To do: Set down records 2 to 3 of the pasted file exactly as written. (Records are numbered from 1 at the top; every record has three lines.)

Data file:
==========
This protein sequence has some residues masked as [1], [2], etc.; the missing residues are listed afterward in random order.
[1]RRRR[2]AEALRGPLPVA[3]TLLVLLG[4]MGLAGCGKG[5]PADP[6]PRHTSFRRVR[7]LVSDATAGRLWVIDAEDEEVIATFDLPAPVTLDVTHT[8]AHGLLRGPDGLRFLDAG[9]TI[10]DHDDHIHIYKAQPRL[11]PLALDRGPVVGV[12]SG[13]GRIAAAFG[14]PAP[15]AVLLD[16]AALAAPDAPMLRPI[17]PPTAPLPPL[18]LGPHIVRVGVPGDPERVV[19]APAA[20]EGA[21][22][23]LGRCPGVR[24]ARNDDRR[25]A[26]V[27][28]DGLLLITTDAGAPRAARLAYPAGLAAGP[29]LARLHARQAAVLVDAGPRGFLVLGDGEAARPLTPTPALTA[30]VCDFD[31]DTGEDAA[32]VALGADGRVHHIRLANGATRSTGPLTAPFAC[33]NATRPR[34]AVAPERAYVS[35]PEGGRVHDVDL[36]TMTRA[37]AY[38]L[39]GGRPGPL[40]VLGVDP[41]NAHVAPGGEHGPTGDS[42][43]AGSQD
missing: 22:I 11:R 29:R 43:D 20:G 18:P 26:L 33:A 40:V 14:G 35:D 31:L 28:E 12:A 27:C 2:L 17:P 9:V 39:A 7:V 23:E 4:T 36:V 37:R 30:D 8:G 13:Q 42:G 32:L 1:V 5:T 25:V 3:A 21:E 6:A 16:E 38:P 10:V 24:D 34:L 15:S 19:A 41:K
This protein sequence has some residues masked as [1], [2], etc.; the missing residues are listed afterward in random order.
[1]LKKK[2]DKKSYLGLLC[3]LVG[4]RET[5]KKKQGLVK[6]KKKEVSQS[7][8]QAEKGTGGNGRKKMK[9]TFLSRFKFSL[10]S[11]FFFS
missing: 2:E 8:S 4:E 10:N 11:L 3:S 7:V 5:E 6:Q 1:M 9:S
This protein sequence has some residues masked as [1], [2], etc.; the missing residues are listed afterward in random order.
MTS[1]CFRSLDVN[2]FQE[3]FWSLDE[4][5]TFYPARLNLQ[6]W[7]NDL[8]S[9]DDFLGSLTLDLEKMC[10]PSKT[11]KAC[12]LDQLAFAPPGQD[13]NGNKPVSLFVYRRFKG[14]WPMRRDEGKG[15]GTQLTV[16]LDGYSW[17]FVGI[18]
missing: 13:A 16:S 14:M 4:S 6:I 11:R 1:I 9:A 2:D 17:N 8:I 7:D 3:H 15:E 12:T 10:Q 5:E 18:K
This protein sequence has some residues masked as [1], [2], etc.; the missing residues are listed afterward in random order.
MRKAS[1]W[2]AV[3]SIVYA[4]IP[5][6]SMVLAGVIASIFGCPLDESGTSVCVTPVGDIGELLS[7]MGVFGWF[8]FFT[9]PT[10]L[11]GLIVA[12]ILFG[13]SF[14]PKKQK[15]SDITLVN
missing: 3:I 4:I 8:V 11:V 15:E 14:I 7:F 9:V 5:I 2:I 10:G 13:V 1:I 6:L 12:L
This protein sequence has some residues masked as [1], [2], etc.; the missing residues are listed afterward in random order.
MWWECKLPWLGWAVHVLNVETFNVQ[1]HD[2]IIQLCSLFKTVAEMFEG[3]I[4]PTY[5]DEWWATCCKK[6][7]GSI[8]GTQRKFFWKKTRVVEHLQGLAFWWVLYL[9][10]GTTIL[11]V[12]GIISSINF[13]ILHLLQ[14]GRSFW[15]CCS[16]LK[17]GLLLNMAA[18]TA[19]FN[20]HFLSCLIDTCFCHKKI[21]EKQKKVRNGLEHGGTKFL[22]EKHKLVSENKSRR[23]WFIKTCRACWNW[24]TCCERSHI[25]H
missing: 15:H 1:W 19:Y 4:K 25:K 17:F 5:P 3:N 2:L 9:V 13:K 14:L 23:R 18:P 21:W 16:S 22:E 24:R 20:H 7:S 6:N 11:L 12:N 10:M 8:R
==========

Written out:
This protein sequence has some residues masked as [1], [2], etc.; the missing residues are listed afterward in random order.
[1]LKKK[2]DKKSYLGLLC[3]LVG[4]RET[5]KKKQGLVK[6]KKKEVSQS[7][8]QAEKGTGGNGRKKMK[9]TFLSRFKFSL[10]S[11]FFFS
missing: 2:E 8:S 4:E 10:N 11:L 3:S 7:V 5:E 6:Q 1:M 9:S
This protein sequence has some residues masked as [1], [2], etc.; the missing residues are listed afterward in random order.
MTS[1]CFRSLDVN[2]FQE[3]FWSLDE[4][5]TFYPARLNLQ[6]W[7]NDL[8]S[9]DDFLGSLTLDLEKMC[10]PSKT[11]KAC[12]LDQLAFAPPGQD[13]NGNKPVSLFVYRRFKG[14]WPMRRDEGKG[15]GTQLTV[16]LDGYSW[17]FVGI[18]
missing: 13:A 16:S 14:M 4:S 6:I 11:R 1:I 9:A 2:D 17:N 8:I 7:D 3:H 15:E 12:T 10:Q 5:E 18:K